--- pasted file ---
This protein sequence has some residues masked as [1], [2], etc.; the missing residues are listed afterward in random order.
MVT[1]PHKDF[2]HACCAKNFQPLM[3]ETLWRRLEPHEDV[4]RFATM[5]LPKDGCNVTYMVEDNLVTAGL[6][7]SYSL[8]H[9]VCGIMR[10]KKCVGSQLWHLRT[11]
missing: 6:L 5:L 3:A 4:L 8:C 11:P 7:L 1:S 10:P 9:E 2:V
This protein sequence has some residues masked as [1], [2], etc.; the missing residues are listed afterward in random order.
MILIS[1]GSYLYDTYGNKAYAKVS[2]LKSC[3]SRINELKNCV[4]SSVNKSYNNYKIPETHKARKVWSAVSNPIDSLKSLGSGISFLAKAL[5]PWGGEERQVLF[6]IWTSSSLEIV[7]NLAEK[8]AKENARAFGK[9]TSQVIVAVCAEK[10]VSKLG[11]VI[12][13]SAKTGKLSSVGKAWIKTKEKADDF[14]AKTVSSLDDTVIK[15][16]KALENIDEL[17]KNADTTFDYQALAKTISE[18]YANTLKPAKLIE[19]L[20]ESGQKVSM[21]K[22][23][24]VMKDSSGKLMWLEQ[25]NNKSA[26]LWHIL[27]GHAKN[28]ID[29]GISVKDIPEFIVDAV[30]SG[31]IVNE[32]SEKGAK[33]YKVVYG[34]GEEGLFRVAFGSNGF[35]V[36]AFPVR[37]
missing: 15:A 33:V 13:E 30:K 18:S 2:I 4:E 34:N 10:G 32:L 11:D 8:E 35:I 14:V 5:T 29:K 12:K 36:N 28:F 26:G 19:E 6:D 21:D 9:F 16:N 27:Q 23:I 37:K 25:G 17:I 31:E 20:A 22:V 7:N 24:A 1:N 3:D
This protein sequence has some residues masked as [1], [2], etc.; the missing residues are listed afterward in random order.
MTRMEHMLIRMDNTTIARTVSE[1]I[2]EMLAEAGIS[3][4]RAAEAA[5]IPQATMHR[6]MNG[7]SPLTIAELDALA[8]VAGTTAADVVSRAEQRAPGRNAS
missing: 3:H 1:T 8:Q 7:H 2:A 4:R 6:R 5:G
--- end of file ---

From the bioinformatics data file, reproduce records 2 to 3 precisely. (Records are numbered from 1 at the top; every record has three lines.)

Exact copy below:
This protein sequence has some residues masked as [1], [2], etc.; the missing residues are listed afterward in random order.
MILIS[1]GSYLYDTYGNKAYAKVS[2]LKSC[3]SRINELKNCV[4]SSVNKSYNNYKIPETHKARKVWSAVSNPIDSLKSLGSGISFLAKAL[5]PWGGEERQVLF[6]IWTSSSLEIV[7]NLAEK[8]AKENARAFGK[9]TSQVIVAVCAEK[10]VSKLG[11]VI[12][13]SAKTGKLSSVGKAWIKTKEKADDF[14]AKTVSSLDDTVIK[15][16]KALENIDEL[17]KNADTTFDYQALAKTISE[18]YANTLKPAKLIE[19]L[20]ESGQKVSM[21]K[22][23][24]VMKDSSGKLMWLEQ[25]NNKSA[26]LWHIL[27]GHAKN[28]ID[29]GISVKDIPEFIVDAV[30]SG[31]IVNE[32]SEKGAK[33]YKVVYG[34]GEEGLFRVAFGSNGF[35]V[36]AFPVR[37]
missing: 15:A 33:V 13:E 30:K 18:S 2:I 4:E 34:N 10:G 32:L 11:D 8:E 35:I 14:V 5:T 29:K 12:K 36:N 28:F 26:G 19:E 6:D 21:D 9:F 16:N 27:Q 23:I 37:K 25:G 17:I 31:E 20:A 22:V 7:N 24:A 1:N 3:D
This protein sequence has some residues masked as [1], [2], etc.; the missing residues are listed afterward in random order.
MTRMEHMLIRMDNTTIARTVSE[1]I[2]EMLAEAGIS[3][4]RAAEAA[5]IPQATMHR[6]MNG[7]SPLTIAELDALA[8]VAGTTAADVVSRAEQRAPGRNAS
missing: 3:H 1:T 8:Q 7:H 2:A 4:R 6:R 5:G